Monday 5 August 2019

Start Date

5-8-2019 11:30 AM

End Date

5-8-2019 12:30 PM

Subjects

Digital literacy, Generic skills, Information technology, Large scale assessment, Digital technology, Technology integration, Primary secondary education

Abstract

Digital literacy, under a wide variety of names, is routinely classified as a 21st-century skill and is frequently reported as an area of high priority in school education systems internationally. In comparison with students in other countries, Australian students have high levels of access to digital technologies both at and outside of school. With this access comes the expectations that students will be highly-proficient users of digital technologies and that schools will use digital technologies in transformative ways to support student learning. This session will examine how concepts of digital literacy have developed over time, what data from large-scale assessments of student digital literacy tell us about students’ learning in this area (both in Australia and across countries) including how it has changed over time. We will also reflect on the differences between the rhetoric and the realities of digital literacy and what these mean for the future direction of this critical area of learning.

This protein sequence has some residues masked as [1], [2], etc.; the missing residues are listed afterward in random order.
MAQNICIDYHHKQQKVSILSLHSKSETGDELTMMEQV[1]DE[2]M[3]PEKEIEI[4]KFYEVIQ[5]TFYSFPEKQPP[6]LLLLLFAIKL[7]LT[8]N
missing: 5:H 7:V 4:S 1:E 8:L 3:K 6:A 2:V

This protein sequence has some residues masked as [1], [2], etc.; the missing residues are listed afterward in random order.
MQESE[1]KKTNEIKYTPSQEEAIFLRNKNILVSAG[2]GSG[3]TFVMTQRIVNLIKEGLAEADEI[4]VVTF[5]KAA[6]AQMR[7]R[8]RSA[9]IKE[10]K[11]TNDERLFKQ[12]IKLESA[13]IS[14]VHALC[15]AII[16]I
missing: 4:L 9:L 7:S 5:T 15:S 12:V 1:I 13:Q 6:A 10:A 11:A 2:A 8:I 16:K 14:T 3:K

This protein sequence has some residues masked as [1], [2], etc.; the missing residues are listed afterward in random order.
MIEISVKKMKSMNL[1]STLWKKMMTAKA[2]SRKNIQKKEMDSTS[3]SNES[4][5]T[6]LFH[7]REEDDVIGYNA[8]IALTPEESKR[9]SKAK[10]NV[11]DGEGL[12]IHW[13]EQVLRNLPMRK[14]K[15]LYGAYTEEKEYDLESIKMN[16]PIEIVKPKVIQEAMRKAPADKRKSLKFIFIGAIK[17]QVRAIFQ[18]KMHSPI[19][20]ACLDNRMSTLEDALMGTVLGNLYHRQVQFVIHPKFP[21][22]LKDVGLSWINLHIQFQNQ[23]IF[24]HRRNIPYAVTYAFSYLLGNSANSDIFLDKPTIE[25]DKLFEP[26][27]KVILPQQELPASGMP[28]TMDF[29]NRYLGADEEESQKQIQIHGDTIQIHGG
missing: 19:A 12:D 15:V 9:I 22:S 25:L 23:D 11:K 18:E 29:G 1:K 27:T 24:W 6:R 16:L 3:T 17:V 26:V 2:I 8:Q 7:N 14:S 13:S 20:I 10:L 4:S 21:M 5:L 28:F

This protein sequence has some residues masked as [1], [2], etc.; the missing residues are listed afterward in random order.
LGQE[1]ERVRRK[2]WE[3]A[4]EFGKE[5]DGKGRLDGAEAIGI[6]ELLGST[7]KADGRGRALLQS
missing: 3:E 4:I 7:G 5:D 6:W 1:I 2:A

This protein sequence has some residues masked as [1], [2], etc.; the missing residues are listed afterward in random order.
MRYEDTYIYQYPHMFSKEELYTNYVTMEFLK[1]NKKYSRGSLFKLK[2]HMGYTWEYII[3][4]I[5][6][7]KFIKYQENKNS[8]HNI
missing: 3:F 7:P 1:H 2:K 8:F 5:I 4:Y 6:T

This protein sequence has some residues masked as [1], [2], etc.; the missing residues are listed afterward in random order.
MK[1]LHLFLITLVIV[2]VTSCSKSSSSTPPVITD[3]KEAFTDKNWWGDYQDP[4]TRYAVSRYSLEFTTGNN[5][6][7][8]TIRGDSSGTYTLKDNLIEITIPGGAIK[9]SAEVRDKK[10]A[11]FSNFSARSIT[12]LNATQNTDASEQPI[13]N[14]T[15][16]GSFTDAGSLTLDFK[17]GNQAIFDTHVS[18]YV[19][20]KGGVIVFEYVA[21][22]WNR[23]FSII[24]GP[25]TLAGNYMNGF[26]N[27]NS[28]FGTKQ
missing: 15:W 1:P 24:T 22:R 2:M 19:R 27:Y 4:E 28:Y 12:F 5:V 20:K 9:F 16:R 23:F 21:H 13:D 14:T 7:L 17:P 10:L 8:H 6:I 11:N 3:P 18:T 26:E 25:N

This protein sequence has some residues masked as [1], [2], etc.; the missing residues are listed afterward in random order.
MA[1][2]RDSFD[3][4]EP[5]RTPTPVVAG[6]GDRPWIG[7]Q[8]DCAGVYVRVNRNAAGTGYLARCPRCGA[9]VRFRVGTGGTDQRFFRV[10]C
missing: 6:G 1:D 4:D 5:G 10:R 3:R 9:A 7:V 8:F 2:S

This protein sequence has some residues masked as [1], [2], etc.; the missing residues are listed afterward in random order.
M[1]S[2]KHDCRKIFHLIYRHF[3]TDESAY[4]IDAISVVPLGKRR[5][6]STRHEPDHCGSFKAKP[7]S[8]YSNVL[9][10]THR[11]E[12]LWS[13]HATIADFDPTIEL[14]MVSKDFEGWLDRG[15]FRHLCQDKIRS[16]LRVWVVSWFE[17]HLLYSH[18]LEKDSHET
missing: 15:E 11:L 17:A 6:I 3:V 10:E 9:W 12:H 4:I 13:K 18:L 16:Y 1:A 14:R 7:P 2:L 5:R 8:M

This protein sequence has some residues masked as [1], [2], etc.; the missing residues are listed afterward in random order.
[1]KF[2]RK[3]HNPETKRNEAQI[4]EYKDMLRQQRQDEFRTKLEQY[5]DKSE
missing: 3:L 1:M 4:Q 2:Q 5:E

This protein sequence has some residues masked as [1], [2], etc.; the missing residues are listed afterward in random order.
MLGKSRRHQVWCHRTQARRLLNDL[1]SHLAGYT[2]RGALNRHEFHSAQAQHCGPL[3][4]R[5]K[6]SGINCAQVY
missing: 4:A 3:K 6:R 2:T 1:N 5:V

Place of Publication

Melbourne, Australia

Publisher

Australian Council for Educational Research (ACER)

ISBN

9781742865546

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Aug 5th, 11:30 AM Aug 5th, 12:30 PM

Digital literacy: Myths and realities

Digital literacy, under a wide variety of names, is routinely classified as a 21st-century skill and is frequently reported as an area of high priority in school education systems internationally. In comparison with students in other countries, Australian students have high levels of access to digital technologies both at and outside of school. With this access comes the expectations that students will be highly-proficient users of digital technologies and that schools will use digital technologies in transformative ways to support student learning. This session will examine how concepts of digital literacy have developed over time, what data from large-scale assessments of student digital literacy tell us about students’ learning in this area (both in Australia and across countries) including how it has changed over time. We will also reflect on the differences between the rhetoric and the realities of digital literacy and what these mean for the future direction of this critical area of learning.